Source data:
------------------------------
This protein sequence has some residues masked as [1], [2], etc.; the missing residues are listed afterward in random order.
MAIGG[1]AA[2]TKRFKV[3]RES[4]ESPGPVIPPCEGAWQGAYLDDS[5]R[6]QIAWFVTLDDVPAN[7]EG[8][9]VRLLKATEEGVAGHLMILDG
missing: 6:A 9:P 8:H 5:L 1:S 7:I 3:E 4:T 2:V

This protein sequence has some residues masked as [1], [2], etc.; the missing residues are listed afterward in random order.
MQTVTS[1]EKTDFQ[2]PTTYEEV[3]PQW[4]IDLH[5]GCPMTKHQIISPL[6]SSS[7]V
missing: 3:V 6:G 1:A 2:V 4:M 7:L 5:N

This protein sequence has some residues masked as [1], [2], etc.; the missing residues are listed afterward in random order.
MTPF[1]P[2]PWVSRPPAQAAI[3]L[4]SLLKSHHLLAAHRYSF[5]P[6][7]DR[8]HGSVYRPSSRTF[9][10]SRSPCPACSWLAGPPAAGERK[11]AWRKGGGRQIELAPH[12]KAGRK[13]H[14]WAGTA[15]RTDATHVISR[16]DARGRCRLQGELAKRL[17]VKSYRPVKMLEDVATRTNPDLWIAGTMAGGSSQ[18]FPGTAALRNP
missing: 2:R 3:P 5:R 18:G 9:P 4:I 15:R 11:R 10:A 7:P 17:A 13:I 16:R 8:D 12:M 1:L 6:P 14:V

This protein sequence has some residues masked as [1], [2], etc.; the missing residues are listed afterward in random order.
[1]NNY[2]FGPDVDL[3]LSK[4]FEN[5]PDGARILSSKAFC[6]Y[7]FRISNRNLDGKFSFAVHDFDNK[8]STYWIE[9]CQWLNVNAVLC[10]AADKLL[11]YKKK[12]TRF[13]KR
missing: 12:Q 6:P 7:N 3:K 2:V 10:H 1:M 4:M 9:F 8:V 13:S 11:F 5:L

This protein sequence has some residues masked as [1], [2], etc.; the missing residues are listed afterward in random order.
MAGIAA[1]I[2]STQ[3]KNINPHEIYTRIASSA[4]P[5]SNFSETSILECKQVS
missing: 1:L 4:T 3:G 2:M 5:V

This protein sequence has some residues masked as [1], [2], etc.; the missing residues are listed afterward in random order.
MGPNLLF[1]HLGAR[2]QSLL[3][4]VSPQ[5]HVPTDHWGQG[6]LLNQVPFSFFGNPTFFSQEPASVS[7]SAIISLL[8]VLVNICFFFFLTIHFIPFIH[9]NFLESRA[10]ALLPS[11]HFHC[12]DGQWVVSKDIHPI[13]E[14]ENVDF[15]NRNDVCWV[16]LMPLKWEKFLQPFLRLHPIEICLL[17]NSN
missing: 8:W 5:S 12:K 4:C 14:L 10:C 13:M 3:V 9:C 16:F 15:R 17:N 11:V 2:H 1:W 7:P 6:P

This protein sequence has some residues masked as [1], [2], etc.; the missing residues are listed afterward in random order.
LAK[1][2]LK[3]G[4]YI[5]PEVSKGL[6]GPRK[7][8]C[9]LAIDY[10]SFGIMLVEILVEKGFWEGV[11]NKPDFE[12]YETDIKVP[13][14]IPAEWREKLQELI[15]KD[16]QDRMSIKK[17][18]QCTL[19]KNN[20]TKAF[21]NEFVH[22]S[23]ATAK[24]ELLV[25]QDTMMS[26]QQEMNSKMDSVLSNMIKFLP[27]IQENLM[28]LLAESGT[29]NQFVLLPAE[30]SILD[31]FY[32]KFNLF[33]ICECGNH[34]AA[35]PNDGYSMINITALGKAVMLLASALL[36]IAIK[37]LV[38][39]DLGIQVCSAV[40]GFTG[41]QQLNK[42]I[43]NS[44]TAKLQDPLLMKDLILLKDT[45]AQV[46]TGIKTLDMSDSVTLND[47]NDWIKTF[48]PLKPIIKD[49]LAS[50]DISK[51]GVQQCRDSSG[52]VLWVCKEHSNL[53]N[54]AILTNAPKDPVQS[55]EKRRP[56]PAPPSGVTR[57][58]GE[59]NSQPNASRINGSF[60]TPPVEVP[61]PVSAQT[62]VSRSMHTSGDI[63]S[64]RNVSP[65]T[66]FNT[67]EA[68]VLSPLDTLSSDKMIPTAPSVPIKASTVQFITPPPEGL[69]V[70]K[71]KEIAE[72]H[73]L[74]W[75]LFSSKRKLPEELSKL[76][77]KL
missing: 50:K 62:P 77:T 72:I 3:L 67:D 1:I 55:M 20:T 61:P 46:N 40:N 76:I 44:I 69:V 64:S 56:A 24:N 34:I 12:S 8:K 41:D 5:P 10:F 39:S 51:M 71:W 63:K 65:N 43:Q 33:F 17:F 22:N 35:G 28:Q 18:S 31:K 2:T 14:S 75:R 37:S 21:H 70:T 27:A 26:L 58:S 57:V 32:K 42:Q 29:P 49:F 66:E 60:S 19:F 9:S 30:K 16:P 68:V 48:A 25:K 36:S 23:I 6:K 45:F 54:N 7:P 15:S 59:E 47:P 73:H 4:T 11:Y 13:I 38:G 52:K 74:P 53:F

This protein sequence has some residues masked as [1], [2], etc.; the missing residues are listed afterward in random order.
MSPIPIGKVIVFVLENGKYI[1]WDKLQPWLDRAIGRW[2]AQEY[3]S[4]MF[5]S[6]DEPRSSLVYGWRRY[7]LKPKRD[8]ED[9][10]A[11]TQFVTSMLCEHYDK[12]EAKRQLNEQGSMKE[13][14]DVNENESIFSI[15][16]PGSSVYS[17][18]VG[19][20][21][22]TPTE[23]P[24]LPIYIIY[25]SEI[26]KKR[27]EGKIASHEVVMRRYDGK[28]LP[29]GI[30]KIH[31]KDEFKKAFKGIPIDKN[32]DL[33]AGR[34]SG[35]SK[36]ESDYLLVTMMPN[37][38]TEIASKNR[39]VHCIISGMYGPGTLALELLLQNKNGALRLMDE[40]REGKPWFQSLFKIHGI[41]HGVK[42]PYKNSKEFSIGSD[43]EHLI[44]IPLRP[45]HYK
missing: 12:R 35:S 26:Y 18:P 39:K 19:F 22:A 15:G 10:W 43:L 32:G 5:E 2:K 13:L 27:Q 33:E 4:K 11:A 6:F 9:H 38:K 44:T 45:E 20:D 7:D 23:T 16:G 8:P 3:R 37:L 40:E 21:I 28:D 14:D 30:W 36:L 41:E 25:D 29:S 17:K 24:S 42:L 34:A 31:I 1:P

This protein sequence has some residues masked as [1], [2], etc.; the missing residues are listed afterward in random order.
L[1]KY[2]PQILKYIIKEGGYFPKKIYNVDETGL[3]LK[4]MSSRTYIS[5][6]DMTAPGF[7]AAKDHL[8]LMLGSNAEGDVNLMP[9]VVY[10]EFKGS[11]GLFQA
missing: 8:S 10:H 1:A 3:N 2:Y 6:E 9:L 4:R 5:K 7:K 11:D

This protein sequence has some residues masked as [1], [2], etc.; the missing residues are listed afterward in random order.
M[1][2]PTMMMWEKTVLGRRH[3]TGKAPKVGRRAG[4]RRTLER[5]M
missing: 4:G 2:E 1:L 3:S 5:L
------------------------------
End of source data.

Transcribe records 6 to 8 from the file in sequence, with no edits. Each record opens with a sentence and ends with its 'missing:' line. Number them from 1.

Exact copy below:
This protein sequence has some residues masked as [1], [2], etc.; the missing residues are listed afterward in random order.
MGPNLLF[1]HLGAR[2]QSLL[3][4]VSPQ[5]HVPTDHWGQG[6]LLNQVPFSFFGNPTFFSQEPASVS[7]SAIISLL[8]VLVNICFFFFLTIHFIPFIH[9]NFLESRA[10]ALLPS[11]HFHC[12]DGQWVVSKDIHPI[13]E[14]ENVDF[15]NRNDVCWV[16]LMPLKWEKFLQPFLRLHPIEICLL[17]NSN
missing: 8:W 5:S 12:K 4:C 14:L 10:C 13:M 3:V 9:C 16:F 15:R 17:N 11:V 2:H 1:W 7:P 6:P

This protein sequence has some residues masked as [1], [2], etc.; the missing residues are listed afterward in random order.
LAK[1][2]LK[3]G[4]YI[5]PEVSKGL[6]GPRK[7][8]C[9]LAIDY[10]SFGIMLVEILVEKGFWEGV[11]NKPDFE[12]YETDIKVP[13][14]IPAEWREKLQELI[15]KD[16]QDRMSIKK[17][18]QCTL[19]KNN[20]TKAF[21]NEFVH[22]S[23]ATAK[24]ELLV[25]QDTMMS[26]QQEMNSKMDSVLSNMIKFLP[27]IQENLM[28]LLAESGT[29]NQFVLLPAE[30]SILD[31]FY[32]KFNLF[33]ICECGNH[34]AA[35]PNDGYSMINITALGKAVMLLASALL[36]IAIK[37]LV[38][39]DLGIQVCSAV[40]GFTG[41]QQLNK[42]I[43]NS[44]TAKLQDPLLMKDLILLKDT[45]AQV[46]TGIKTLDMSDSVTLND[47]NDWIKTF[48]PLKPIIKD[49]LAS[50]DISK[51]GVQQCRDSSG[52]VLWVCKEHSNL[53]N[54]AILTNAPKDPVQS[55]EKRRP[56]PAPPSGVTR[57][58]GE[59]NSQPNASRINGSF[60]TPPVEVP[61]PVSAQT[62]VSRSMHTSGDI[63]S[64]RNVSP[65]T[66]FNT[67]EA[68]VLSPLDTLSSDKMIPTAPSVPIKASTVQFITPPPEGL[69]V[70]K[71]KEIAE[72]H[73]L[74]W[75]LFSSKRKLPEELSKL[76][77]KL
missing: 50:K 62:P 77:T 72:I 3:L 67:D 1:I 55:M 20:T 61:P 46:N 40:N 76:I 44:I 69:V 64:S 56:A 24:N 34:I 12:S 8:K 41:D 5:P 10:F 39:S 51:M 71:W 63:K 65:N 43:Q 33:F 17:F 22:N 35:G 28:Q 18:S 31:K 2:T 14:S 75:R 37:S 21:H 70:T 27:A 26:L 58:S 57:V 32:K 42:Q 29:P 49:F 66:E 60:S 19:F 9:S 30:K 16:P 68:V 48:A 25:K 36:S 23:I 6:K 45:F 54:N 7:P 15:S 59:E 47:P 73:H 4:T 11:Y 13:I 38:G 52:K 74:P 53:F

This protein sequence has some residues masked as [1], [2], etc.; the missing residues are listed afterward in random order.
MSPIPIGKVIVFVLENGKYI[1]WDKLQPWLDRAIGRW[2]AQEY[3]S[4]MF[5]S[6]DEPRSSLVYGWRRY[7]LKPKRD[8]ED[9][10]A[11]TQFVTSMLCEHYDK[12]EAKRQLNEQGSMKE[13][14]DVNENESIFSI[15][16]PGSSVYS[17][18]VG[19][20][21][22]TPTE[23]P[24]LPIYIIY[25]SEI[26]KKR[27]EGKIASHEVVMRRYDGK[28]LP[29]GI[30]KIH[31]KDEFKKAFKGIPIDKN[32]DL[33]AGR[34]SG[35]SK[36]ESDYLLVTMMPN[37][38]TEIASKNR[39]VHCIISGMYGPGTLALELLLQNKNGALRLMDE[40]REGKPWFQSLFKIHGI[41]HGVK[42]PYKNSKEFSIGSD[43]EHLI[44]IPLRP[45]HYK
missing: 12:R 35:S 26:Y 18:P 39:K 19:F 22:A 15:G 10:W 43:L 32:G 5:E 2:K 13:L 27:Q 33:E 4:K 11:A 6:F 9:H 38:K 44:T 45:E 20:D 7:D 23:T 16:G 8:P 3:R 37:L 40:E 21:I 28:D 14:D 30:W 36:L 41:E 25:D 29:S 17:K 24:S 42:L 34:A 31:I 1:P